May 22-23, 2003 – Harry Harootunian: Lecture & Seminar
The Execution of Tosaka Jun and Other Stories: Forgetting History, Returning to Memory, and the Status of Japan’s Postwar
Thursday, May 22
4 PM, Oakes Mural Room
Shadowing History: National Narratives and the Persistence of the Everyday
Friday, May 23
10 AM, Oakes Mural Room
Readings are available in advance. For campus mailing of the readings,
please contact Stephanie Casher at firstname.lastname@example.org.
Harry Harootunian is Professor of History and Director of the East Asian Studies Program at New York University. He has also taught at the University of Rochester and the University of Chicago, and was Dean of Humanities at UC Santa Cruz. Former editor-in-chief of the Journal of Asian Studies, he is currently a co-editor of Critical Inquiry and a member of the editorial board of Hihyo Kukan, an intellectual and opinion journal published in Tokyo. Among Harootunian’s books is History’s Disquiet: Modernity, Cultural Practice and the Question of Everyday Life (Columbia, 2000).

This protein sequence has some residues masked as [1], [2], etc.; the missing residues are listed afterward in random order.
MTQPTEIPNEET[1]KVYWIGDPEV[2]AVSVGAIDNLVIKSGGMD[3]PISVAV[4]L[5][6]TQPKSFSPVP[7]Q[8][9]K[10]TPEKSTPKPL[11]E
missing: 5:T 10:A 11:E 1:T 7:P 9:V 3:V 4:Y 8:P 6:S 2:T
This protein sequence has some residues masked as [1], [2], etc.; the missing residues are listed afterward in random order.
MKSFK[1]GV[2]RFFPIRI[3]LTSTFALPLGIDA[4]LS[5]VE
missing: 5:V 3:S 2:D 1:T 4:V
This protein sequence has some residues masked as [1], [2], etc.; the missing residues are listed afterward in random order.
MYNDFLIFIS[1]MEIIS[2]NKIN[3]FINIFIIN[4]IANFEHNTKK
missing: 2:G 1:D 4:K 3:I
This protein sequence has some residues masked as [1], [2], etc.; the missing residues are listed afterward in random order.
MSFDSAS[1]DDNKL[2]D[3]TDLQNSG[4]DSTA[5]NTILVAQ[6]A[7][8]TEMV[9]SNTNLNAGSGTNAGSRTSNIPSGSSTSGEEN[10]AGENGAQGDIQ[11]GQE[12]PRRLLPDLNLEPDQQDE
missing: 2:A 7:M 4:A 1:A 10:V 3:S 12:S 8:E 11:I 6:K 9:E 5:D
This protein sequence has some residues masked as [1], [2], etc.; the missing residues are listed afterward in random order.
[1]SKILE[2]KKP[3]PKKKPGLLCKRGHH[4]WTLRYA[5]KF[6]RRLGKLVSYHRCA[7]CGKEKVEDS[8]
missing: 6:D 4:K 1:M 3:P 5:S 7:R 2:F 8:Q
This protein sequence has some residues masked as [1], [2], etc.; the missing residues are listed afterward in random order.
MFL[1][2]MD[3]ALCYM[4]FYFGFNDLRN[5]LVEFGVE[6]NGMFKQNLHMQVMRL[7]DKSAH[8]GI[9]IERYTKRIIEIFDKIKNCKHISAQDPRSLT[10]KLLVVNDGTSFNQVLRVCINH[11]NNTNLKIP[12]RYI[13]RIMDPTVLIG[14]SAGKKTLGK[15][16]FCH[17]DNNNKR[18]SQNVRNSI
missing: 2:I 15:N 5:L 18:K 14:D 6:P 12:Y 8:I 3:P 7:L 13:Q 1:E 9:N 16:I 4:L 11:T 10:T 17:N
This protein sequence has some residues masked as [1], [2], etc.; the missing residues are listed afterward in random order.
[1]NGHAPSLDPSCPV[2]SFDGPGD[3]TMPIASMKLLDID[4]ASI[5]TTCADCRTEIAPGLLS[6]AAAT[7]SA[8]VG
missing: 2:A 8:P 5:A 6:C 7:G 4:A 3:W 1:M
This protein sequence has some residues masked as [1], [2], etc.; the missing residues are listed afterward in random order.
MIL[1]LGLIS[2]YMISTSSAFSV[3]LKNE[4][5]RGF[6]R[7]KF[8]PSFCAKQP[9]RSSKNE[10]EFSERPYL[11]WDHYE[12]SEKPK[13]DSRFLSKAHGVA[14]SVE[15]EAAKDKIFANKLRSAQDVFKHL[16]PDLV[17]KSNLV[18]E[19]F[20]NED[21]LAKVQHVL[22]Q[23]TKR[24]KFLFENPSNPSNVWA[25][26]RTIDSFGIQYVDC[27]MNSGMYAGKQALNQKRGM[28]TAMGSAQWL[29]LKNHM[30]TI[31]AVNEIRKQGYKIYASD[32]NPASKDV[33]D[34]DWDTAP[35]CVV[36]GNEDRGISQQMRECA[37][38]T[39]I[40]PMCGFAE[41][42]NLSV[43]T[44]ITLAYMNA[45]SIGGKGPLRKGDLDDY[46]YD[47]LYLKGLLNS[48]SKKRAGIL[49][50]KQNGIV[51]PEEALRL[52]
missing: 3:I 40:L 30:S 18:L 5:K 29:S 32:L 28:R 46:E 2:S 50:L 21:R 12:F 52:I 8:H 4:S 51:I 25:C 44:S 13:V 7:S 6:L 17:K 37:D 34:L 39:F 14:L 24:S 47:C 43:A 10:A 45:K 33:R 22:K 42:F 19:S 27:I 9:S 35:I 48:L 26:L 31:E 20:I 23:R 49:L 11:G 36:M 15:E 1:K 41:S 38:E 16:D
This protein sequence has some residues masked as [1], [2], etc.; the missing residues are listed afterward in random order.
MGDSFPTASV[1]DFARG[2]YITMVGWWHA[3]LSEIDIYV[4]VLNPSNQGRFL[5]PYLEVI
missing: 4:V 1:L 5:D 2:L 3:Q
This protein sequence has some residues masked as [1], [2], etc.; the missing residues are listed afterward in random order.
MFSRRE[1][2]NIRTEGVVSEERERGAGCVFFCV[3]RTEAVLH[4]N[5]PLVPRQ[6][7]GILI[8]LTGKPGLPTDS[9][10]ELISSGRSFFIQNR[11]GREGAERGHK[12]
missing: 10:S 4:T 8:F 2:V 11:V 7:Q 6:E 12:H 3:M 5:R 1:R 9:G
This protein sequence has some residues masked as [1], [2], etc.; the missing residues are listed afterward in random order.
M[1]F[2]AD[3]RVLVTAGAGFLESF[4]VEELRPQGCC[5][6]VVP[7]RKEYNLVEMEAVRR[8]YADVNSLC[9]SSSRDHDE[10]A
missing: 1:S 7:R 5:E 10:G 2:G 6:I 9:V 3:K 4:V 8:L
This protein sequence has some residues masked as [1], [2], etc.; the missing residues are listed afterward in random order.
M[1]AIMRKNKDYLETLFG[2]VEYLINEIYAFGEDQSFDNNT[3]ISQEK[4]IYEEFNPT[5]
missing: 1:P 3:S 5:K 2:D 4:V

In his recent book Overcome By Modernity: Commodity Form, Culture and Community in Interwar Japan (Princeton, 2000), Harootunian explores how Japanese writers and thinkers, faced by capitalist modernization, tried to find an authentic and stable grounding for a daily life which seemed to be always escaping, and a culture that might resist both social abstraction (reification) and the surplus of historical change. He writes that the book “is an attempt to historicize modernism (rarely done in the literature) by relating it to capitalist modernization and the problem of uneven development. It is my hope to show that an understanding of modernism from the so-called periphery will reveal something about the claims made for it at the center and its informing ideology of even development.”